I came to this country like thousands of others, an immigrant from a communist country in search of a better life. My grandfather would come home to Cuba from Florida to visit, and I remember listening to all his stories about this free country so different from my own.
As a child, I struggled with my health. It was often difficult to see doctors and get appointments because of the controlled, bureaucratic way all things run in a communist country. Cuba was a country of limitations.
America, on the other hand, was the country of dreams, and I couldn’t wait to go.
My family joined my grandfather when I was 12 years old. I faced the challenges of a normal teenager, but with the added difficulty of learning English and getting used to a new country.
At 17, I took on a bigger challenge, joining the U.S. Navy. In Cuba, military service was required, and I’m sure my parents thought they’d escaped that fate for me. But I was excited to join and serve this new country I called home.
After getting out of the Navy, I went to my local Veterans Affairs facility to get some health concerns addressed. What I assumed would be an easy process to make an appointment and get treatment was anything but.
It took two months to get into the VA for an appointment and two more months to get seen by the right person and treated.
It brought back painful memories of how difficult it was to get good care in Cuba. I never imagined I would face similar challenges in America.
I’ve heard similar stories across the veteran community – the VA takes forever to see us, and when we finally get in, the quality of care can be subpar. That is not what we expected from our health care after serving our country.
The VA has been a roadblock to care for years, painting itself as the best and only care provider vets need. And while some veterans are happy with their VA care, many are not. The wait times, scandals, quality ratings, and veterans’ complaints is proof of that.
There are alternatives for those veterans unhappy with their care. The Veterans’ Community Care Program allows veterans to use their VA health benefits at facilities in the community. But this program, which is required by the law, challenges the VA’s status quo. Internal documents and oversight reports all show a concerted effort from the VA to keep veterans out of community care and in the VA system.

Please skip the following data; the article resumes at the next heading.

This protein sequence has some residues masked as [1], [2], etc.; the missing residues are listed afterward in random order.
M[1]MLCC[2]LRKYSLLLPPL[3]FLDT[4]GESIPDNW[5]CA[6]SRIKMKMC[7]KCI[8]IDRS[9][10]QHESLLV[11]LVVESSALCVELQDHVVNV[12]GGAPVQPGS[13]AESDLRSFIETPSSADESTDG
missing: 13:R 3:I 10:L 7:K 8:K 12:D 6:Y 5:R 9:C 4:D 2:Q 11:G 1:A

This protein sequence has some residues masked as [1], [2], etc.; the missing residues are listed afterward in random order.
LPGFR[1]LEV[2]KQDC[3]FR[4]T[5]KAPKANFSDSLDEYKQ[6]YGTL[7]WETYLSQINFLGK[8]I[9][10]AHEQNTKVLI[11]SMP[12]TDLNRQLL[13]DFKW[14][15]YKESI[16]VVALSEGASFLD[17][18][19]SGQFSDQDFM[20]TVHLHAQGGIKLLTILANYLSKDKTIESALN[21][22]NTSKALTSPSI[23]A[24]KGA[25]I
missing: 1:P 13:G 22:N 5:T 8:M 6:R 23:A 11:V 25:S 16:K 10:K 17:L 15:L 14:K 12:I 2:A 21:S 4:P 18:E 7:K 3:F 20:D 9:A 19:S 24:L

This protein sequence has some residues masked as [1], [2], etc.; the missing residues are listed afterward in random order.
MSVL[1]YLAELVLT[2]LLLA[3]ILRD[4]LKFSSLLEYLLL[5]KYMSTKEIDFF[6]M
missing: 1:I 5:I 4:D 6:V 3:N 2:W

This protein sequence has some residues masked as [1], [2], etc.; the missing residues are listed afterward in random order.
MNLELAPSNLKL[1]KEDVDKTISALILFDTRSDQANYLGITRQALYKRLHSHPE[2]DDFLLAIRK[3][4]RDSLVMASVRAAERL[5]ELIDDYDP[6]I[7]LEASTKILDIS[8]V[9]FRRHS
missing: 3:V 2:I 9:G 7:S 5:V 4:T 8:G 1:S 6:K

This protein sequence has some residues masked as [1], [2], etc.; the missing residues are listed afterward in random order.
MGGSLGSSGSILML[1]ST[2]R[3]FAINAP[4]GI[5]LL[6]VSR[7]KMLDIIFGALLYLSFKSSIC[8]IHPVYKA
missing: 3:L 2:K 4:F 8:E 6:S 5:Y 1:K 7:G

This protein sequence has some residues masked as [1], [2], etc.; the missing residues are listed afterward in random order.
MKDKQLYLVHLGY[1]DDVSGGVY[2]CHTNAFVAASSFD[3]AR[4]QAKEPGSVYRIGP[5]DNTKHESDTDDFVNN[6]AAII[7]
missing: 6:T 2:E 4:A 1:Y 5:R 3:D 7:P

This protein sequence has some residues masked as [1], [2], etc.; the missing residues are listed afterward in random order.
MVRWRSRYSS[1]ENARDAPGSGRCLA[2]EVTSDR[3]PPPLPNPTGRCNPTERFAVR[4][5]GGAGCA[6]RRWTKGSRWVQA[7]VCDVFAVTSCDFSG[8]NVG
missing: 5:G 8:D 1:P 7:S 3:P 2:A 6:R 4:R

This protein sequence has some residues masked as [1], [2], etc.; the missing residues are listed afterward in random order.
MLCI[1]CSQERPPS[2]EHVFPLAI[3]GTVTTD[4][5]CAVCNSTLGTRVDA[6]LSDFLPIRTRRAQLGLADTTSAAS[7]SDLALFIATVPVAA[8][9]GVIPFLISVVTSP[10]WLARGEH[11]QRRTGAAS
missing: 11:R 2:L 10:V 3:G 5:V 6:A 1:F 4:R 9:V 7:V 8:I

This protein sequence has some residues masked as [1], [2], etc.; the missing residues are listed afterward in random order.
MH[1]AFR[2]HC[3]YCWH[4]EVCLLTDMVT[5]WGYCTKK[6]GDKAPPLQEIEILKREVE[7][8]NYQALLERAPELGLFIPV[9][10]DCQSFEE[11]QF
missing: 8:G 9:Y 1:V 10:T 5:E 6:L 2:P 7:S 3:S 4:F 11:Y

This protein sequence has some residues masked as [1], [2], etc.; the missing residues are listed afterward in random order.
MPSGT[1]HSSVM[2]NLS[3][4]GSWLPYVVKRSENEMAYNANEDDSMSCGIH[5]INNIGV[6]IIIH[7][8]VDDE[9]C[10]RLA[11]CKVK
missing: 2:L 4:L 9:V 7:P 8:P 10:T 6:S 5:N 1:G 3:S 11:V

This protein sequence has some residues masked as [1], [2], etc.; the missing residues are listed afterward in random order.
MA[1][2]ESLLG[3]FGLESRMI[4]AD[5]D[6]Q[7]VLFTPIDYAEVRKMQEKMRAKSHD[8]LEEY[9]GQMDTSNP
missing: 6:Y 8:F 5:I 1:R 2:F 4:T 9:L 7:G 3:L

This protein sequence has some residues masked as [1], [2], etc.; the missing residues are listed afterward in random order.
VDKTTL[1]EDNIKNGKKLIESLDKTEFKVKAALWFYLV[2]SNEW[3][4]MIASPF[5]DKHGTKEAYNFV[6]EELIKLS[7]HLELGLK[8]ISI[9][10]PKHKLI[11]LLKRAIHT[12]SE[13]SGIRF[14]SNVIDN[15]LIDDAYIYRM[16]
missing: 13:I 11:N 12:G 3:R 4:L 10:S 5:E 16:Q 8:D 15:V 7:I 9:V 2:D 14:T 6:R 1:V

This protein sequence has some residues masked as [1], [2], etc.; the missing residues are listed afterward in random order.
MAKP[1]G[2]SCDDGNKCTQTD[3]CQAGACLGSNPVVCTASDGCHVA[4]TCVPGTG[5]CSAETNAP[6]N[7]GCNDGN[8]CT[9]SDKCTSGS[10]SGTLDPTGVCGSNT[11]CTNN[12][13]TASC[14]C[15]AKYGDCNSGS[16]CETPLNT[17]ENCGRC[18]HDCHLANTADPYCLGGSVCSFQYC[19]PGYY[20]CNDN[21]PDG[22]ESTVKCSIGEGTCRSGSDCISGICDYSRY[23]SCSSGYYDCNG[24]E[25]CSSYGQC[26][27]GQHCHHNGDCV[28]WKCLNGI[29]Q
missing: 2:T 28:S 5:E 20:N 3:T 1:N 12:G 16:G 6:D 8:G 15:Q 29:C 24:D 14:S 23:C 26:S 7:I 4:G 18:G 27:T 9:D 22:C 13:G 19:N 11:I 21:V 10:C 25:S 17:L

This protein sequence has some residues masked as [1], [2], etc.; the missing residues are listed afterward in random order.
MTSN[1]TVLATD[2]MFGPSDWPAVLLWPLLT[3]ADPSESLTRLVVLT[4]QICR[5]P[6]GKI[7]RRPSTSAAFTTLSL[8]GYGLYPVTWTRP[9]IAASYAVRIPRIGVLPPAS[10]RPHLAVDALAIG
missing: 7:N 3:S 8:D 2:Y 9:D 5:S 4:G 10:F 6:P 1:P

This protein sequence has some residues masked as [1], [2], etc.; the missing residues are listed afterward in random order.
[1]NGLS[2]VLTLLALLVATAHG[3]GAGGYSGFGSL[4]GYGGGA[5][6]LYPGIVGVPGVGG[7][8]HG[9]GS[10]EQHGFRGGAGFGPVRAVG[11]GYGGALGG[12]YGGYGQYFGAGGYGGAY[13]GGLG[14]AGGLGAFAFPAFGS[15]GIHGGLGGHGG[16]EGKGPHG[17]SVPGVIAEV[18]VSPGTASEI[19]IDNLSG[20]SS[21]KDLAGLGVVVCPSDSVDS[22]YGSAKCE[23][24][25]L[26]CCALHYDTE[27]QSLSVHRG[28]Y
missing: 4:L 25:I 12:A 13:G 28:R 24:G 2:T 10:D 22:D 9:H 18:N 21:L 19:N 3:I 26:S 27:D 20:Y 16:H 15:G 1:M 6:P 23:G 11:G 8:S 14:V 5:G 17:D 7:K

That is not what we were promised. More importantly, it’s not what we earned.
We need access to care that works for our unique circumstances, and choices over where we seek that care. If the VA is the best choice, that should be an option. And if not, we should have other options. The VA’s job is to ensure we get the care we need, not to block us from getting care if we want to go outside the VA’s walls.
Legislation such as the Veterans Health Care Freedom Act, Veterans True Choice Act, and Veterans’ HEALTH Act, each introduced into Congress this year, all seek to address the problems with accessing care. Each would give veterans more control over our care, allowing us to make the best decisions for ourselves.
Hispanic immigrants, especially those of us who left communist countries, have a unique love for America. We know it to be a land of opportunity where we aren’t limited by what our government allows us to have.
That’s why we left everything to come here, and why so many of us join the military. We want to secure the promise of America. I’ll continue to fight for care that fits my needs, and the needs of my veteran brothers and sisters — not what the VA thinks is right for us.
I hope our lawmakers will get on board with ensuring all veterans have the care we fought for and need.
Edrys Leyva is a grassroots engagement director with Concerned Veterans for America in Miami, Florida and a veteran of the United States Navy.